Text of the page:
Example A. The opening of my novel, The Princess Murders, a murder mystery.

As writers, we’re told the best way to get the attention of an agent or publisher is by having a knockout first chapter. I’ve reworked and rewritten my first few chapters so many times that I could recite them. I’d been feeling pretty good about them.

Simply put, this is what happens in the first few chapters:

  • The main character (MC), a private detective, is conducting surveillance on a teacher who lives in her hometown. She hasn’t been back in seven years and returned specifically for this case.
  • A reunion with the MC and her former school friends.
  • The morning after the reunion, the MC wakes up to find a text message from her friend, who is upset with her about something she said at the reunion.
  • Unable to contact her friend to apologise, MC goes to her house and is horrified to find that she has been murdered.

The opening scene where the MC is conducting surveillance establishes her life before the inciting incident, the murder. The murder triggers her to act – she has a new task, which is to solve the murder of her friend.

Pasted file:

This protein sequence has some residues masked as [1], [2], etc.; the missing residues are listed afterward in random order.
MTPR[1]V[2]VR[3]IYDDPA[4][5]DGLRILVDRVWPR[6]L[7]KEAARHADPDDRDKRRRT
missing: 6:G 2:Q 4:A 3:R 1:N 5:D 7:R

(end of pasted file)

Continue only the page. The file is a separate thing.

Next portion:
In the first draft stages, I received feedback from a mentor (a professional, published author) who said I should get to the reunion scene as soon as possible. To achieve this, I cut a fair chunk of out of the beginning, which was mostly the MC’s thoughts and feelings about seeing her old friends again.

Since then, I was twice shortlisted for the Flash 500 Novel Opening Competition, a competition judged on the appeal of your first chapter and synopsis. I viewed this shortlisting as a good sign that my opening chapter was not too terrible.